The cornea is the clear ‘windscreen’ which allows light to enter the eye. It is very strong despite being less than 1mm thick, but can be very susceptible to damage. It is composed of three layers: the outer epithelium, the stroma and the inner endothelium. If the outer protective layer becomes damaged, the resulting hole in the epithelium is called an ulcer.
immediately beneath the epithelium, at the front of the stromal layer are
the endings of the Trigeminal nerve, which senses pain. Any damage to the cornea increases stimulation of these nerve endings, resulting in significant ocular pain. Animals show ocular pain much as we do when we get something in our eyes: as increased blinking, blepharospasm (screwing your eyelids shut) and lacrimation (increased tear production).
What causes ulcers?
Damage to the cornea can result from many causes, including a scratch from a cat, a grass seed or other foreign body trapped under the eyelids, a scratch from a bush, dry eye, eyelids which roll inwards and rub the eye (entropion) or extra eyelashes growing in the wrong place
How is an ulcer diagnosed?
We know when an ulcer is present because the eye is red and sore. But to confirm the diagnosis, we use an orange dye called fluorescein, which when put in the eye sticks to the stroma (the layer underneath the epithelium) staining it green. Your vet can do this test for an ulcer or use it to see if it is healing.
Are there different types of ulcer?
Ulcers can be simple or complicated. We also class them according to their depth, as superficial or deep (anterior, mid or deep stromal). If they are really deep, down to the last corneal layer (the endothelium), then we call them descemetocoeles.
These are also called indolent ulcers, and are commonly seen in older dogs. The most commonly affected breeds are Boxers, Corgis, Border Collies and Samoyeds. These are superficial ulcers which fail to heal because although the epithelium grows across the stroma, it fails to adhere to it.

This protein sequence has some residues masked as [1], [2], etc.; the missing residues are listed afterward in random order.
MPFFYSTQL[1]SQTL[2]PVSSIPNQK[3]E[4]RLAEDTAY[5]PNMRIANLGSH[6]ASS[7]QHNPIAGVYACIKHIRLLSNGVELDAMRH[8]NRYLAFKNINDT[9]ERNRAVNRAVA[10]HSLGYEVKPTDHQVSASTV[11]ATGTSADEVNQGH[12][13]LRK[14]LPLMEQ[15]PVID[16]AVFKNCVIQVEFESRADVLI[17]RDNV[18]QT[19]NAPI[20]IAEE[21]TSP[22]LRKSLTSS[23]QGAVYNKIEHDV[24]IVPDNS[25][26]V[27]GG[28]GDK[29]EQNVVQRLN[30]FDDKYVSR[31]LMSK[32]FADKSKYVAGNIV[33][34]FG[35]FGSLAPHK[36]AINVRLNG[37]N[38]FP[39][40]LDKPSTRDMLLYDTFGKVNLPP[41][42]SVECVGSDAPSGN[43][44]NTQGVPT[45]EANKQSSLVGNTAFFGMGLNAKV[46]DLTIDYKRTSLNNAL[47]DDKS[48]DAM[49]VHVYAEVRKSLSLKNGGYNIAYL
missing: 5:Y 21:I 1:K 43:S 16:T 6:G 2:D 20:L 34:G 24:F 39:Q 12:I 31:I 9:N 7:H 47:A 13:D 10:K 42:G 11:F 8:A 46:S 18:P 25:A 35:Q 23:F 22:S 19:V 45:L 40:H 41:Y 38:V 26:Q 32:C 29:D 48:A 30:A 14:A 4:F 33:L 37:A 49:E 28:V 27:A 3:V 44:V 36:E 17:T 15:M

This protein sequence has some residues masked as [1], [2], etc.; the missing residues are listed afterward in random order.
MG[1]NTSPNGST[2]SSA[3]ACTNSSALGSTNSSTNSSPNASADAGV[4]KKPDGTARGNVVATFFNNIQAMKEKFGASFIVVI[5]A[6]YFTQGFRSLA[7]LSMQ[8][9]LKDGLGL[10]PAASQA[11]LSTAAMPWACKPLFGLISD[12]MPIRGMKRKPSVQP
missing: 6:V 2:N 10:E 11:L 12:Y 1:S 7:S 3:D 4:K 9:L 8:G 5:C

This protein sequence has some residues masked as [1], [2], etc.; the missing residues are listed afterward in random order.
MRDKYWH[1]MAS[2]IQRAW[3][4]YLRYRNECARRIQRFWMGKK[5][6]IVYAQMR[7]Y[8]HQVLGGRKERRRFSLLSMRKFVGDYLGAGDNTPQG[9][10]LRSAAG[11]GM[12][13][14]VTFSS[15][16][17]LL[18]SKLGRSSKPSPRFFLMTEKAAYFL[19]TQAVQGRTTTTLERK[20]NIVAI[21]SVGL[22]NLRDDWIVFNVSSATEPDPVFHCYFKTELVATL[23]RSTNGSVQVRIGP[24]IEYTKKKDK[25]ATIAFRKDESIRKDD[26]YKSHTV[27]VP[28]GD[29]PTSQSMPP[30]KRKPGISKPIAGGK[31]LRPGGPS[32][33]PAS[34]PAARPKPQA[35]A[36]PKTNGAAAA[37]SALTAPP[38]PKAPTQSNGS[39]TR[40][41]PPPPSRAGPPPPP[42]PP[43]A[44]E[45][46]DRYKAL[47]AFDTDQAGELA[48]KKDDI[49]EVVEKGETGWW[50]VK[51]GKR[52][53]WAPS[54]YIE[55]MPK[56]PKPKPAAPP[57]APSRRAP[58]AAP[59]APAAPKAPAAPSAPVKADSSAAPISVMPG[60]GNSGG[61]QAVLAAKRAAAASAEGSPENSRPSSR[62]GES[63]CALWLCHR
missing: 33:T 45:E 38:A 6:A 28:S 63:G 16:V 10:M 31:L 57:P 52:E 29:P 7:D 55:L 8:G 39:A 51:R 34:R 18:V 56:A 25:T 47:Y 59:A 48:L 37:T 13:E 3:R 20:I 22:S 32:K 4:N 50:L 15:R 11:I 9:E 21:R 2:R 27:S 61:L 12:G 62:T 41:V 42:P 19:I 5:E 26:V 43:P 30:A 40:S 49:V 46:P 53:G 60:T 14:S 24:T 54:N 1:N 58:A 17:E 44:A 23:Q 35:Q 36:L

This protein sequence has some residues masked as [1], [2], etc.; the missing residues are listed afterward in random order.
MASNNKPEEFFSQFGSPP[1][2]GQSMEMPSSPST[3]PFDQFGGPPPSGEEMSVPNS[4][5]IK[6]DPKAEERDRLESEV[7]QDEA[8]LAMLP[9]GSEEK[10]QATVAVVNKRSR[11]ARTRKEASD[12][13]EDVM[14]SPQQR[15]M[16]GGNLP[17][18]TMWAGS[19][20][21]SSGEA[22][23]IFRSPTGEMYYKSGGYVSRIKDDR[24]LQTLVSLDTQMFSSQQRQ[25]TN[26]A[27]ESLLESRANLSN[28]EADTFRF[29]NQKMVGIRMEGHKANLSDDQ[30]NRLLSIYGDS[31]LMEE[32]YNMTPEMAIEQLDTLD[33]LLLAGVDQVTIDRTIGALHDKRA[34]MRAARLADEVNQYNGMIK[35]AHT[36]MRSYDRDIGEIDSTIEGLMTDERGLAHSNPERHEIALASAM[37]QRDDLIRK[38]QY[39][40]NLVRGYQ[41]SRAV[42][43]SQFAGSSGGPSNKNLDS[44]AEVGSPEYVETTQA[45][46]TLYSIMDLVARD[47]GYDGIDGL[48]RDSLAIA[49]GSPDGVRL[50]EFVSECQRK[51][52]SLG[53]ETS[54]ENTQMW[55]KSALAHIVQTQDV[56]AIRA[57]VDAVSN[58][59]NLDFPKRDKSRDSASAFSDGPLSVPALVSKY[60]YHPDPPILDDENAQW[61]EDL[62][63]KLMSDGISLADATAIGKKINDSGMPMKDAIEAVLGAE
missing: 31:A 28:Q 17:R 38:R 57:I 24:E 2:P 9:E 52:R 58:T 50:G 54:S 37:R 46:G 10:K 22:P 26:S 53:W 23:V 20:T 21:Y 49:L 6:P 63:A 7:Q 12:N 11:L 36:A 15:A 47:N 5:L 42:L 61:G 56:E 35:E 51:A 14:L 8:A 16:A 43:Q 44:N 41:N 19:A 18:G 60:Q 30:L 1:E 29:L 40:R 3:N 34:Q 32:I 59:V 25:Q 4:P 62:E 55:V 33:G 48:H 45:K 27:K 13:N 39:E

Although they tend not to increase in depth, they often are wider than they appear, and can take weeks, if not months to heal. With a simple ulcer, the epithelium should heal completely within a week. In these ulcers, the epithelium regrows but does not stick down. This means that surgical removal of the non- adherent epithelium is required to allow healing to
While superficial, uncomplicated ulcers can heal within a week on antibiotic eye drops and lubrication, some ulcers can become deeper. This is of concern because it means that the underlying cause is still present and making the ulcer worse. It can be because infection is present, with release of enzymes that can cause corneal melting. Surprisingly, deep ulcers often become less painful, as the nerve endings are near the corneal surface, and a deep ulcer has moved beyond them.
The cornea often looks clearer as the ulcer becomes deeper, as it is becoming thinner so these eyes can look “better” when they are actually getting dangerously close to rupture. Deep ulcers which are more than 50% of the depth of the cornea often require surgery to provide structural support to the defect and to promote healing with a healthy blood supply.
The innermost layer of the cornea is a very, very thin layer called the Descemet’s membrane (or corneal endothelium). If the ulcer reaches this depth, then the eye is at imminent risk of perforation. This is an emergency and will
require emergency surgery to repair the defect and provide support during healing. There are different techniques, all of which require the use of an
operating microscope and microsurgical equipment. We perform conjunctival grafts, corneo-conjunctival grafts and corneal grafts to repair these lesions. These are specialist and delicate surgeries which require intense post-operative care in the form of frequent drops to promote healing and prevent infection to the surgical site.
In cats, there is a virus (FHV-1) which can damage the cornea and cause ulcers. These often have a characteristic pattern and are called dendritic ulcers. This virus can also cause an unusual black ‘scab’ in the cornea, called a corneal sequestrum. This tends to be quite painful for the cat, and usually requires surgical removal and sometimes a graft. They can be treated with topical medication only but can take months to resolve, and there is a risk that instead of moving to the surface of the cornea and sloughing off, they can move deeper into the cornea, and even rupture it.